Abstract

Topological semimetals in crystals with a chiral structure (which possess a handedness due to a lack of mirror and inversion symmetries) are expected to display numerous exotic physical phenomena, including fermionic excitations with large topological charge1, long Fermi arc surface states2,3, unusual magnetotransport4 and lattice dynamics5, as well as a quantized response to circularly polarized light6. So far, all experimentally confirmed topological semimetals exist in crystals that contain mirror operations, meaning that these properties do not appear. Here, we show that AlPt is a structurally chiral topological semimetal that hosts new four-fold and six-fold fermions, which can be viewed as a higher spin generalization of Weyl fermions without equivalence in elementary particle physics. These multifold fermions are located at high symmetry points and have Chern numbers larger than those in Weyl semimetals, thus resulting in multiple Fermi arcs that span the full diagonal of the surface Brillouin zone. By imaging these long Fermi arcs, we experimentally determine the magnitude and sign of their Chern number, allowing us to relate their dispersion to the handedness of their host crystal.

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Data availability

The data that support the plots within this paper and other findings of this study are available from the corresponding authors on reasonable request.

Additional information

Journal peer review information: Nature Physics thanks David Carpentier and the other anonymous reviewer(s) for their contribution to the peer review of this work.

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Acknowledgements

The authors are grateful for excellent technical support from L. Nue and A. Pfister. The authors acknowledge Diamond Light Source for access to beamline I05 (proposal nos. SI19883 and SI21400) and the Paul Scherrer Institut, Villigen, Switzerland for provision of synchrotron radiation beam time at beamline ADRESS of the SLS. N.B.M.S. acknowledges partial financial support from Microsoft. Y.L.C. acknowledges support from the Engineering and Physical Sciences Research Council (grant no. EP/M020517/1). D.P. acknowledges support from the China Scholarship Council. F.J. acknowledges funding from the European Union’s Horizon 2020 research and innovation programme under Marie-Sklodowska Curie grant agreement no. 705968. J.A.K. acknowledges the Swiss National Science Foundation (grant no. 200021_165910). Part of the work of B.B. and M.G.V. was carried out at the Aspen Center for Physics, which is supported by National Science Foundation grant PHY-1607611. M.G.V. was supported by the IS2016-75862-P national project of the Spanish MINECO. K.M. and C.F. acknowledge financial support from the ERC through grant no. 742068 ‘TOP-MAT’.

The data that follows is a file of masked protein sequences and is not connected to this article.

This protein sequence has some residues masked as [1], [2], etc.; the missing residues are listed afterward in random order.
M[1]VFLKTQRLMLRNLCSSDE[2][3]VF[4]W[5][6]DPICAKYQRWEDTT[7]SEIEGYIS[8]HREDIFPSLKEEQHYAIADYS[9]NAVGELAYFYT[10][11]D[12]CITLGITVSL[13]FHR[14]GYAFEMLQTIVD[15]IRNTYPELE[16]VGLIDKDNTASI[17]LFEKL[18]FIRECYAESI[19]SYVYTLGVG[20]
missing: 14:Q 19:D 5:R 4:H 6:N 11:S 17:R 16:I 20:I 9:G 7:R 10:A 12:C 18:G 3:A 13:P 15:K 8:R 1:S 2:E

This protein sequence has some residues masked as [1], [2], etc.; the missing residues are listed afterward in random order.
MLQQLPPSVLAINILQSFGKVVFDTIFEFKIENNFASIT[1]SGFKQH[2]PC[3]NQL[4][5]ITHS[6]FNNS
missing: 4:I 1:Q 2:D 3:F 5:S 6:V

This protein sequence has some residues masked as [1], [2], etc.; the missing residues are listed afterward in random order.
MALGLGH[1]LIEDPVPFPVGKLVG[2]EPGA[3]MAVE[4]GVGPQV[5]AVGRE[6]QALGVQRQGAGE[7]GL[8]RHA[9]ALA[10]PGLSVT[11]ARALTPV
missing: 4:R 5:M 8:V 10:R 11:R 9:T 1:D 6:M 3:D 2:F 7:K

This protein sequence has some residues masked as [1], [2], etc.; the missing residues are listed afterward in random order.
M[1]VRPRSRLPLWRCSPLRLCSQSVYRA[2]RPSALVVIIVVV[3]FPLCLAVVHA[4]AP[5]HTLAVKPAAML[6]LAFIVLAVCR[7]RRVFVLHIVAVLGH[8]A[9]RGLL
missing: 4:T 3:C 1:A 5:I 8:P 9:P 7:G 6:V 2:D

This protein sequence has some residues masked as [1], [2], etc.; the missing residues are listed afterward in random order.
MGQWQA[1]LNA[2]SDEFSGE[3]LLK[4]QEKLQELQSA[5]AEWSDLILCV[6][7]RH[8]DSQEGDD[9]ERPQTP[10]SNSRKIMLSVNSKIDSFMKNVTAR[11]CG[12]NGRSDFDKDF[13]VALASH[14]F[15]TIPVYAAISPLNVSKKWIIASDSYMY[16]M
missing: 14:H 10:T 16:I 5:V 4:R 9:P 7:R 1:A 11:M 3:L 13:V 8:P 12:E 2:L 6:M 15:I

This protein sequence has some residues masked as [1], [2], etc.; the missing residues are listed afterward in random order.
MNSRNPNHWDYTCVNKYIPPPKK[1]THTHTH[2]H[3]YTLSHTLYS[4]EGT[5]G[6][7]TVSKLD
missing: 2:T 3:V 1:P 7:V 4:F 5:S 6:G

Author information

Affiliations

  1. Swiss Light Source, Paul Scherrer Institute, Villigen, Switzerland

    • Niels B. M. Schröter
    • , Jonas. A. Krieger
    • , Thorsten Schmitt
    •  & Vladimir N. Strocov
  2. Clarendon Laboratory, Department of Physics, University of Oxford, Oxford, UK

    • Ding Pei
    •  & Yulin Chen
  3. Donostia International Physics Center, Donostia-San Sebastian, Spain

    • Maia G. Vergniory
    •  & Fernando de Juan
  4. IKERBASQUE, Basque Foundation for Science, Bilbao, Spain

    • Maia G. Vergniory
    •  & Fernando de Juan
  5. Max Planck Institute for Chemical Physics of Solids, Dresden, Germany

    • Yan Sun
    • , Kaustuv Manna
    • , Vicky Süss
    • , Marcus Schmidt
    •  & Claudia Felser
  6. Rudolph Peierls Centre for Theoretical Physics, University of Oxford, Department of Physics, Clarendon Laboratory, Oxford, UK

    • Fernando de Juan
  7. Laboratory for Muon Spin Spectroscopy, Paul Scherrer Institute, Villigen, Switzerland

    • Jonas. A. Krieger
  8. Laboratorium für Festkörperphysik, ETH Zurich, Zurich, Switzerland

    • Jonas. A. Krieger
  9. Diamond Light Source, Didcot, UK

    • Pavel Dudin
    • , Timur K. Kim
    •  & Cephise Cacho
  10. Department of Physics and Institute for Condensed Matter Theory, University of Illinois at Urbana-Champaign, Urbana, IL, USA

    • Barry Bradlyn

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Contributions

N.B.M.S. conducted the SX-ARPES experiments with the support of J.A.K. and V.N.S. and the VUV-ARPES experiments with the support of D.P. and P.D. The experimental data were analysed by N.B.M.S. and D.P. M.G.V. and Y.S. performed the VASP slab and bulk ab initio calculations, and N.B.M.S. performed the Wien2k bulk calculations with the support of D.P. F.J. and B.B. provided further theoretical support. K.M., V.S. and M.S. grew the samples and K.M. performed the powder X-ray diffraction refinement. P.D., T.K.K., T.S., C.C. and V.N.S. maintained the ARPES end stations. N.B.M.S. and F.J. wrote the manuscript with input and discussion from co-authors. V.N.S., C.F. and Y.C. supervised the research.

Competing interests

The authors declare no competing interests.

Corresponding authors

Correspondence to Niels B. M. Schröter or Yulin Chen.

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DOI

https://doi.org/10.1038/s41567-019-0511-y